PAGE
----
Why The Sequester Is (Still) A Bad Idea For LGBT Americans

If Americans thought the “fiscal showdown” was over, they should think again. Tomorrow, a series of automatic across-the-board spending cuts—a process known as “sequestration”—is set to begin. This series of cuts calls for a devastating $85 billion reduction in spending on federal programs by the end of the year.

These broad spending cuts were originally intended to force both parties to agree on an alternative deficit-reduction plan out of a mutual desire to avoid swallowing such a painful pill. Now at the eleventh hour, it seems increasing unlikely that Congress will reach a deficit reduction compromise.

Millions of hardworking Americans, however, once again find themselves at the precipice of a fiscal showdown that, if left unresolved, will impose real and significant financial harm on them and their families. Among those Americans who will be hit hardest by sequestration are LGBT Americans.

As the Center for American Progress and the National Gay and Lesbian Task Force outlined last November in the midst of the last fiscal showdown, sequestration would cut federal programs that are vital to the health, wellness, and livelihood of LGBT Americans and their families.

The sequester was a bad idea then. And it’s a bad idea now. Here are six ways sequestration would impose real and significant harm on LGBT Americans:

  • Sequestration will hurt LGBT workers. LGBT Americans face extraordinarily high rates of discrimination in the workplace and it is still perfectly legal in a majority of states and under federal law to be fired for being LGBT. Sequestration would exacerbate this situation by, for example, reducing the Equal Employment Opportunity Commission’s ability to investigate claims of discrimination against LGBT workers.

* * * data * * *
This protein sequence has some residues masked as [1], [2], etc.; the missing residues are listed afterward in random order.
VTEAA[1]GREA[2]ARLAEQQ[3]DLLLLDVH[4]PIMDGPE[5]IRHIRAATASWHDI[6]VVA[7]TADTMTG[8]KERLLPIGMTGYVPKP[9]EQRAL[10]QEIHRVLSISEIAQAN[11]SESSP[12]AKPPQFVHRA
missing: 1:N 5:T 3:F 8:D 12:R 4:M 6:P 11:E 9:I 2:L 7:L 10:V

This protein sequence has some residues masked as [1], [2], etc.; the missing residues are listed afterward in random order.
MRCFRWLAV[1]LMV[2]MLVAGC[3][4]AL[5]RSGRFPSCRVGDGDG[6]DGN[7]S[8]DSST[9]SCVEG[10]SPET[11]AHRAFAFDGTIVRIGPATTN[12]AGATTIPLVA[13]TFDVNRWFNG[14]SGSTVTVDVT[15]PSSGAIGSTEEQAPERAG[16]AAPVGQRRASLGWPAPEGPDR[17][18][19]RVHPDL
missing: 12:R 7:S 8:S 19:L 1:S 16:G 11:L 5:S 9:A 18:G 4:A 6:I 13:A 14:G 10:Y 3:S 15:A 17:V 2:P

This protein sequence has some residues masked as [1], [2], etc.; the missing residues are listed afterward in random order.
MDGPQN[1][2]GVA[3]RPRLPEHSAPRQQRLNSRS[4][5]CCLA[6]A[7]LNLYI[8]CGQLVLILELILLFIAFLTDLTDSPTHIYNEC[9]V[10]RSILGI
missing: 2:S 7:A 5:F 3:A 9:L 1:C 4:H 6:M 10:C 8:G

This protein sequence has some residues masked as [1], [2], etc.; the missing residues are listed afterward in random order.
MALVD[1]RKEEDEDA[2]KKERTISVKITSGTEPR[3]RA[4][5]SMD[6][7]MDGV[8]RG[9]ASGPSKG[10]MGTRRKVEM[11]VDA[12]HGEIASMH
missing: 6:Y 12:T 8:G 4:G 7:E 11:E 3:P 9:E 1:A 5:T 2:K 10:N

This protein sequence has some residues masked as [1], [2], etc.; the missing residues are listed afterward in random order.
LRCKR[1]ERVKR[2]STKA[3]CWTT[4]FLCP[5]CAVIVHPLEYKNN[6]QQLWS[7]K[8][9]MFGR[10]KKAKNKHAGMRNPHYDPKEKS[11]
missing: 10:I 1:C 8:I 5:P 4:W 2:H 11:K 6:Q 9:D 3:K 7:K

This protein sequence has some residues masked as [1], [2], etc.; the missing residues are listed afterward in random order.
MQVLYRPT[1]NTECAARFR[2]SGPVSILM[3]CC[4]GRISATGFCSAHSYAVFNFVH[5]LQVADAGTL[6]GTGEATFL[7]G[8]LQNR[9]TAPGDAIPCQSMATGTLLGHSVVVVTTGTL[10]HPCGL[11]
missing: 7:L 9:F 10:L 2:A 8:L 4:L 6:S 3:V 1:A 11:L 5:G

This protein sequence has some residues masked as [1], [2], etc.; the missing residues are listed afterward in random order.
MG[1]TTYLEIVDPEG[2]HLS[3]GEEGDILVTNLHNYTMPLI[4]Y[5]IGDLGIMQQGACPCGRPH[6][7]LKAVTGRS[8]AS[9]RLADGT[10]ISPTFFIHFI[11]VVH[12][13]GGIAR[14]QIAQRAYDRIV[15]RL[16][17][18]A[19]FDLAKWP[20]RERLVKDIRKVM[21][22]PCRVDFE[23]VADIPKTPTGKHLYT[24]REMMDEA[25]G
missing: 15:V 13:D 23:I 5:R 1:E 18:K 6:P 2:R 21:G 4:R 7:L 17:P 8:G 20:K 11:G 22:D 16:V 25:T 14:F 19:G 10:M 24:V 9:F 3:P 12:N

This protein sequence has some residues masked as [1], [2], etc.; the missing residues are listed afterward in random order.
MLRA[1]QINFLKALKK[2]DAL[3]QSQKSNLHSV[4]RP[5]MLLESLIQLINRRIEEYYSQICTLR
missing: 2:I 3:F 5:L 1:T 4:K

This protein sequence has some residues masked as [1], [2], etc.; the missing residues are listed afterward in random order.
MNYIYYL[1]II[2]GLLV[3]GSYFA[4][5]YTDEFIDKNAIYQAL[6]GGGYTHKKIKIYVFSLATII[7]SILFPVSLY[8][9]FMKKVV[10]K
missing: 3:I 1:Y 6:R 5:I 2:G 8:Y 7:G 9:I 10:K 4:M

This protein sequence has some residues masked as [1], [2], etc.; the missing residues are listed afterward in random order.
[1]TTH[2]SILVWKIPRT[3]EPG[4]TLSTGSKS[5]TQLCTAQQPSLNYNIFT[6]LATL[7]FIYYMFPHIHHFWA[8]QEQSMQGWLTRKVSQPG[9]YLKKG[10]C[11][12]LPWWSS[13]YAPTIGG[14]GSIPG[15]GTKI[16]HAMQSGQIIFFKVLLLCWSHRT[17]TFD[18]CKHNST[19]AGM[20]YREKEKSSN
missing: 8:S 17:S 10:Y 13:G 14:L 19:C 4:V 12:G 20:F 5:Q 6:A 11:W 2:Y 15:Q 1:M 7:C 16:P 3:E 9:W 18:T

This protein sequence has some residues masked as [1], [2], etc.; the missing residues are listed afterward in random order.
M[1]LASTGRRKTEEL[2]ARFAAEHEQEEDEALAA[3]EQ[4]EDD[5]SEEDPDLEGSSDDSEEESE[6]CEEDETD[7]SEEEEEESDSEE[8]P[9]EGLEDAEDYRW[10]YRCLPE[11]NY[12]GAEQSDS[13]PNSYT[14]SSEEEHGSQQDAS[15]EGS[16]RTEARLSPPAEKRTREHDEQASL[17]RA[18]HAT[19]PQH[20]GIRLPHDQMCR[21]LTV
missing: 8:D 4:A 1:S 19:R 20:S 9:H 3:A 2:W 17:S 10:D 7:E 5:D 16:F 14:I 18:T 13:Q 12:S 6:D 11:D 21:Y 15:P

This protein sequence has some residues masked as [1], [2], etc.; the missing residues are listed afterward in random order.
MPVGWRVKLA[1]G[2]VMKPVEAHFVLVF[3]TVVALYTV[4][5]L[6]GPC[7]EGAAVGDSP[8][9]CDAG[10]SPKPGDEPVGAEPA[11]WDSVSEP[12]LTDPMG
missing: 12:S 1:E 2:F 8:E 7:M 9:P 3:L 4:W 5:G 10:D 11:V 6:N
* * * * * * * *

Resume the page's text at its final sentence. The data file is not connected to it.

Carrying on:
• Sequestration will compromise LGBT health and safety. Sequestration will cut funding to a number of federal programs—like programs suicide and bullying prevention—that are in place to support the physical and mental health of LGBT Americans, a population that disproportionately lack access to health insurance and culturally competent health care services, and suffers from a host of health disparities.
  • Sequestration will exacerbate homelessness among LGBT youth. Already facing higher rates of homelessness compared to the general population—LGBT youth comprise 5 percent to 7 percent of all youth and 40 percent of all homeless youth—sequestration will exacerbate LGBT youth homelessness by reducing grant funds to community organizations working to addressing the issue and homelessness shelters that house the LGBT homeless.
  • Sequestration will make higher education less accessible for LGBT students. Furthering inequality gaps in accessing higher education, sequestration will result in significant cuts to federal work-study programs for LGBT students and a reduction in supplemental educational opportunity grants for low-income LGBT students.
  • Sequestration will limit the ability to prevent violence against LGBT people. Sequestration will reduce the funding that supports the government’s ability to tackle the disproportionate levels of abuse, harassment, and violent crime suffered by LGBT Americans. It will also limit resources available to investigate, prosecute, and prevent hate crimes.
  • Sequestration will limit U.S. capacity to protect the human rights of LGBT people worldwide. The Department of State has become the world leader in promoting a comprehensive human-rights agenda aimed at protecting all human rights of LGBT people. Sequestration will deal a blow to worldwide LGBT equality by cutting funds to federal agencies and thereby limiting public diplomacy efforts conducted by U.S. embassies

Our guest bloggers are Chris Frost, intern, and Crosby Burns, Research Associate, with the LGBT Research and Communications Project at the Center for American Progress.